We will partner with Aboriginal communities to determine the shape and control of local healthcare, schools, justice systems, local governments, housing, and how to grow happy and healthy kids.

Instead of Government telling communities how it will be, communities will tell Government.

This could be how to best nurture the kids who have slipped through the gaps, because we know governments can fall short.

Or it could be who manages the health clinics, or whether schools adopt bilingual education.

Community-led decision making in schools is already happening up the road at Gunbalanya.

In February, overseen by the Australian Electoral Commission, the community elected its inaugural school board.

91 parents voted on eight members from 31 nominations; and 60 students voted on two positions from four nominations.

They are in charge of language in their school; not me, a politician in Darwin.

Returning decision making is not only decent, it is smart.

Because history shows us when a wrong decision is made in Darwin it’s hard to fix.

And when a wrong decision is made in Canberra, it’s even harder to fix.

Local decisions are the best decisions.

I understand there is not one homogenous Aboriginal Northern Territory and so each community will take on only what they are comfortable taking on and when they are comfortable doing so.

We will move at your manner and pace.

This is big reform and it will not happen overnight – we are working to a 10-year Territory-wide timeframe – and there will probably be mistakes along the way.  

But guiding and scrutinising every step on the journey is Australia’s first Aboriginal sub-committee of cabinet, which is made up of all five Labor Aboriginal MLAs and our bush MLAs who have an 80 per cent Aboriginal constituency, and nine external Aboriginal advisors.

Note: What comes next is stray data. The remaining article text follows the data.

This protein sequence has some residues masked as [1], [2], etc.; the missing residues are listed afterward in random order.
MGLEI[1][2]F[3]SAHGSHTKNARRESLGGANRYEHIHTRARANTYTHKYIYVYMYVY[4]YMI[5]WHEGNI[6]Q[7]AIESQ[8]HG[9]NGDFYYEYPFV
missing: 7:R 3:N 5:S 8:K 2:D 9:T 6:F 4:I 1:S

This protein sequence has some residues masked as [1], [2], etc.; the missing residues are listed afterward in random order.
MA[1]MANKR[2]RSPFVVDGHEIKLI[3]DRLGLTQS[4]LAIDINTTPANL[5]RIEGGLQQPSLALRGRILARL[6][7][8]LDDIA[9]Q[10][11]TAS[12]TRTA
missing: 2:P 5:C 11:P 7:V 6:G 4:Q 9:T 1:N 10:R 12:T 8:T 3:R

Ladies and gentlemen,

We talk of the Northern Territory as a remarkable place and rightly point to our landscapes - our national parks, rivers, gorges and plains.

Our unique towns and communities built in the harshest of environs and from war and cyclone.  

Our fishing and weather and sunsets.

But we are so much more: The songs, the dances, the mountains and rivers and rocks; the stories told unbroken and unamended a thousand generations.

How remarkable it is to step into our communities and hear the most ancient words ever spoken on earth.

To see art older than the pyramids, or to hear the story of the landscape through the rumble of a yidaki and the stamp of feet in the sand. 

This is what is truly special about the Northern Territory and we can celebrate it so much better.

Our Government is building the Iconic National Indigenous Art Gallery in Alice Springs, not only to draw tourists from around the world but to say to Aboriginal kids of Alice Springs and across Australia that what and where you come from is special.

We are building an arts trail from the Centre all the way to the Top End.

And we are rejuvenating the Alice Springs and Darwin CBDs to reflect our Aboriginal history and project our immense shared future to the world.

Our first Languages matters

I can announce today my Government will begin consulting about complementary street and place names to elevate Aboriginal identity, language and history into the everyday.

Aboriginal language existed everywhere on this continent long before English.

How many Australians know the land under Alice Springs is Mparntwe to the Arrernte, the first people of that place; or that Darwin is Garramilla to the Larrakia? Or that there are special places all around us with treasured stories and histories?

We shouldknow this.

This is about historical accuracy as much as it is about respect.